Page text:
DARLINGTON ON SHOWROOMS:Just How Good A Retailer/Merchandiser Are You?
Recently I was asked to give a talk at this year’s Decorative Plumbing and Hardware Association’s annual conference in Boston Oct. 5-7. I’ve been asked to talk about how to do a great job merchandising a showroom. Well now, from years ago in college and a Masters Degree in Business and Marketing, I learned a little about “merchandising” - and I always believed I did a pretty good job merchandising my showrooms when I owned them. But it’s been awhile, so I decided to do some research.
One evening I “Googled” the term “merchandising” and spent an hour at Borders. Sure, there was some good information, but nothing that really applied to our great products. Almost everything was directed at the big department stores, big boxes and the fashion industry.
So first thing the next morning I started listing everything I could think of that would fall under the term “merchandising” for a showroom of decorative plumbing and hardware products. Wow, the list just kept growing. Check the following list of things you need to do - and do well - to be considered a good merchandiser.
Allow me to start with a definition of the term merchandising:
1: The planning involved in marketing the right merchandise or service at the right price, at the right time, in the right quantities and at the right price.
2:The retail selling effort that is the principal task of in-store sales personnel through the use of promotions designed by a manufacturer or distributor - such as unique displays, giveaways, or discount and premium offers. In this case, merchandising is the act of managing and arranging the merchandise on display in a store in order to promote its sale.
Yes, merchandising is mainly considered to be a part of retailing - and I know I’m writing to predominately a wholesaler audience. But if you have a showroom operation, it needs to look, feel and be treated as a retail-type business. Even if you are one of the diminishing few that sell only to the plumbing contractor, isn’t it a fact that it’s the homeowner and designer who are doing the major portion of the selection of the product? This being the fact, then you have to learn and exercise the very best retailing and merchandising techniques possible.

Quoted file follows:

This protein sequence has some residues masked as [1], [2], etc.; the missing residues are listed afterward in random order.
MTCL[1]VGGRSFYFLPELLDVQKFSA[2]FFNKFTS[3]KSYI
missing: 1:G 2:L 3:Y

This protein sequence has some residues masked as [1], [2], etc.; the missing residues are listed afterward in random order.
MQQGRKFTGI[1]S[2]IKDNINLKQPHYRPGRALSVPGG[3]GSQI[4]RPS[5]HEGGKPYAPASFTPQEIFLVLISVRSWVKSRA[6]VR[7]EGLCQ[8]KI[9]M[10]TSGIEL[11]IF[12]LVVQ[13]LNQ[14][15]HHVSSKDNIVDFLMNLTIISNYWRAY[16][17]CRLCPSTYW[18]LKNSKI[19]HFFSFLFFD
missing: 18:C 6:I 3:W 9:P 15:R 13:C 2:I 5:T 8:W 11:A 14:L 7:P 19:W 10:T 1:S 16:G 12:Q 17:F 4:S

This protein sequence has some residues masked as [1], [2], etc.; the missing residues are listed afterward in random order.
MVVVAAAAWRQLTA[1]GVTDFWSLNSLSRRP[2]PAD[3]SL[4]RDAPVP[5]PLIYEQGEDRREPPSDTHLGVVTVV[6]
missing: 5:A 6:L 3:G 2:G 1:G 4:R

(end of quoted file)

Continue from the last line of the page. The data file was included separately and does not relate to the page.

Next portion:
Think about your favorite higher end retail store. In fact, don’t just think about them - go visit them. Study them! Learn from them! Some of my favorites are Crate and Barrel, Williams-Sonoma, The Pottery Barn, Nordstrom and Tiffany. What really makes these folks better, different and more unique?
Here is my list of things that I believe are important merchandising elements that when done well - better than your competition - can and will put you out in front. Due to space limitations I have listed them in bullet point form with just a few words of explanation. It’s probably a subject that needs to be expanded upon. Join DPHA and attend the conference in October. I’ll be talking on this subject for a couple of hours.
Your brand: It is important that you develop your very own brand. Don’t count on your manufacturers and their brands.
Accessorizing the showroom: Do you have towels on towel bars, robes on hooks, etc.? Make your displays feel like home!
Nobody said the showroom business was easy. It certainly is a whole lot different than operating a wholesale business. If you operate a showroom, I would encourage you and your team to become students of retail and merchandising. I for one loved this end of the business. I also figured out pretty quickly that if I did all or most of the above items better than my competition, we would be winners.
Please feel free to e-mail if you have any questions or comments.